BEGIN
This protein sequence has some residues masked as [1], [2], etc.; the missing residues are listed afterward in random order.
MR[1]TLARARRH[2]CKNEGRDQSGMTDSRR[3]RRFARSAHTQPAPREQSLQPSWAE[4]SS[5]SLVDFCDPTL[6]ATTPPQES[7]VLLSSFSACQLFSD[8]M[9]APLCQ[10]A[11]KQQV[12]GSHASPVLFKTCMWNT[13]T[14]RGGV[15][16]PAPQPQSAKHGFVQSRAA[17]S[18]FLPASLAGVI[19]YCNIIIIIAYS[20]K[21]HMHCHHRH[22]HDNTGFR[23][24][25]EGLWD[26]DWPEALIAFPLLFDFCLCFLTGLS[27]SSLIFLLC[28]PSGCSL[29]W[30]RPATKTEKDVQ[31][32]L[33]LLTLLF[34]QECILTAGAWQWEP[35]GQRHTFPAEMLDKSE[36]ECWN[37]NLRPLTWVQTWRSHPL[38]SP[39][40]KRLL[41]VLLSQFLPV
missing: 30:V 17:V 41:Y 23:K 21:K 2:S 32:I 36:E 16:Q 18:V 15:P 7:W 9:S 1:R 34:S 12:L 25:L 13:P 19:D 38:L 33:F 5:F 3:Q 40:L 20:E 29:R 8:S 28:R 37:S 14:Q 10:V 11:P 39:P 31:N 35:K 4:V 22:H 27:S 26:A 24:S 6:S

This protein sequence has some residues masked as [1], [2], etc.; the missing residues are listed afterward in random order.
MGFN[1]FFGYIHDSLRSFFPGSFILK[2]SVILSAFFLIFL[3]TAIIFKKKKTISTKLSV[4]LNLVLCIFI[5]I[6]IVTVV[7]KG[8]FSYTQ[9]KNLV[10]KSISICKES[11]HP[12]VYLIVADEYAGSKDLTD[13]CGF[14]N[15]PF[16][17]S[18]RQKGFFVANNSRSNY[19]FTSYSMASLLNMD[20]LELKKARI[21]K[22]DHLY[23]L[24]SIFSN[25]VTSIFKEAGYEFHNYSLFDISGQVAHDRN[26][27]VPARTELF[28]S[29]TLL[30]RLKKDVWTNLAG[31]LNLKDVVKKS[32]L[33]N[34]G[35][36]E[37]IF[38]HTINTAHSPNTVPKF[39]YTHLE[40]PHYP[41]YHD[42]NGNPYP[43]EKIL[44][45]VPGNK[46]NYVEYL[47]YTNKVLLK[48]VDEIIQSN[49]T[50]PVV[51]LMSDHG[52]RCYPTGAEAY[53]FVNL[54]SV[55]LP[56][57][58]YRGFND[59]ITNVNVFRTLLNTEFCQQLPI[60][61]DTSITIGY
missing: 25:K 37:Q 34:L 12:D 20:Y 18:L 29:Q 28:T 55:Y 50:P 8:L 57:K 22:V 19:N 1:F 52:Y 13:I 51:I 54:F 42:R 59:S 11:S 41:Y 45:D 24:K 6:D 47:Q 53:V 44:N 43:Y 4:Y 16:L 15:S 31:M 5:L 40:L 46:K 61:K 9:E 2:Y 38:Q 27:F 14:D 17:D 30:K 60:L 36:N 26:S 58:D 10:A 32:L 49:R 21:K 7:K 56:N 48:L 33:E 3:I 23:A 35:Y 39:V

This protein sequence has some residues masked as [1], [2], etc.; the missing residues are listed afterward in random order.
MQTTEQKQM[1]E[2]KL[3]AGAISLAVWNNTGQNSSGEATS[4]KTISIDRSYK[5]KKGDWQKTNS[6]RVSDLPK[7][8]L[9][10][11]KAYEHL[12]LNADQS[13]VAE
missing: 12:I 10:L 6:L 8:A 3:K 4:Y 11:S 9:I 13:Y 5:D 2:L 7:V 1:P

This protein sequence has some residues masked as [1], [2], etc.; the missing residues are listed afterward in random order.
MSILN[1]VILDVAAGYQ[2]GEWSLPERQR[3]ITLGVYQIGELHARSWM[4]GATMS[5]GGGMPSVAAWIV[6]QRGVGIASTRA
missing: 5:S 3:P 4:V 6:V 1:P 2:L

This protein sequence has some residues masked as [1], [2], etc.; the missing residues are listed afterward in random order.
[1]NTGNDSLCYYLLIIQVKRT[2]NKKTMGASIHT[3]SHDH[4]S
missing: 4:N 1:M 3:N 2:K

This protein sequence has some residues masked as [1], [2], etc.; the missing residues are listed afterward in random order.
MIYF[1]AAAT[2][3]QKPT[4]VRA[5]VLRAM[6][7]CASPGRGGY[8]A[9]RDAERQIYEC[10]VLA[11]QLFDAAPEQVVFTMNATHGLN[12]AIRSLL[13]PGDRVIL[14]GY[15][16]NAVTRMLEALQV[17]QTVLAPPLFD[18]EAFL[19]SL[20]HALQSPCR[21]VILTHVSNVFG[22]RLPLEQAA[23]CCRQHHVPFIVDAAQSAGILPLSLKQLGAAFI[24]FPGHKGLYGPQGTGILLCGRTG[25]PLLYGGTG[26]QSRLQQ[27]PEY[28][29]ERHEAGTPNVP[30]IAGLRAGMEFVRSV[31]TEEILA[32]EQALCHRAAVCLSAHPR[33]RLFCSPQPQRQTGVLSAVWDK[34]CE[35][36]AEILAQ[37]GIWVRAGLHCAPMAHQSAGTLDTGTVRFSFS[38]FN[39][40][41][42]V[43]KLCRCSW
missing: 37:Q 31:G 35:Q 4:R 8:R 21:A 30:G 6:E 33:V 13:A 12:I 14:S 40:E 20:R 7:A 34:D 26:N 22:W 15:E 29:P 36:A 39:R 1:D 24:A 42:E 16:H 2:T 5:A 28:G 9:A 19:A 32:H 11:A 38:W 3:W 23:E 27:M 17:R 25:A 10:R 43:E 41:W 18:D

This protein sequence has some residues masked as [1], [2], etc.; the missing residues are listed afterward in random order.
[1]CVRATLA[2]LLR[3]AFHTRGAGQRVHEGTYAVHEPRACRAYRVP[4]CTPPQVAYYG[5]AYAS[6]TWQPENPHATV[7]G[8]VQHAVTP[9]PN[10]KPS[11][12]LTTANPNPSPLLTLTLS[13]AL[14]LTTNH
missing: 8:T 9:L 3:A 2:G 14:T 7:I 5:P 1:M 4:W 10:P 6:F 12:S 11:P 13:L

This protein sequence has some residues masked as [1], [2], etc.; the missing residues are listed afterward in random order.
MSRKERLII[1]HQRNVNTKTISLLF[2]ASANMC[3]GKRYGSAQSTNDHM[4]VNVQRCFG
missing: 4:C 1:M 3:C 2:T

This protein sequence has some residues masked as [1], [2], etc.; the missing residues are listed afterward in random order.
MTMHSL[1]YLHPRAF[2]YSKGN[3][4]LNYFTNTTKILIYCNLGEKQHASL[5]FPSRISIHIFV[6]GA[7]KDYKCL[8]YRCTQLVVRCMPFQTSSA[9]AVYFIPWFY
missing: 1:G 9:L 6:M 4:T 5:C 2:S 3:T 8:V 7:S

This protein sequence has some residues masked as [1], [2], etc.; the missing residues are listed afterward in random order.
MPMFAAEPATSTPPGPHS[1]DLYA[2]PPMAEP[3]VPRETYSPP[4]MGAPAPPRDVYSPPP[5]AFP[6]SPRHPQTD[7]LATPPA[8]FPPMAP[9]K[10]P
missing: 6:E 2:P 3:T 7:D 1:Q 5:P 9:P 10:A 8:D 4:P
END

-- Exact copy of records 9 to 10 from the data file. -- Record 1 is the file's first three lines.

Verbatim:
This protein sequence has some residues masked as [1], [2], etc.; the missing residues are listed afterward in random order.
MTMHSL[1]YLHPRAF[2]YSKGN[3][4]LNYFTNTTKILIYCNLGEKQHASL[5]FPSRISIHIFV[6]GA[7]KDYKCL[8]YRCTQLVVRCMPFQTSSA[9]AVYFIPWFY
missing: 1:G 9:L 6:M 4:T 5:C 2:S 3:T 8:V 7:S

This protein sequence has some residues masked as [1], [2], etc.; the missing residues are listed afterward in random order.
MPMFAAEPATSTPPGPHS[1]DLYA[2]PPMAEP[3]VPRETYSPP[4]MGAPAPPRDVYSPPP[5]AFP[6]SPRHPQTD[7]LATPPA[8]FPPMAP[9]K[10]P
missing: 6:E 2:P 3:T 7:D 1:Q 5:P 9:P 10:A 8:D 4:P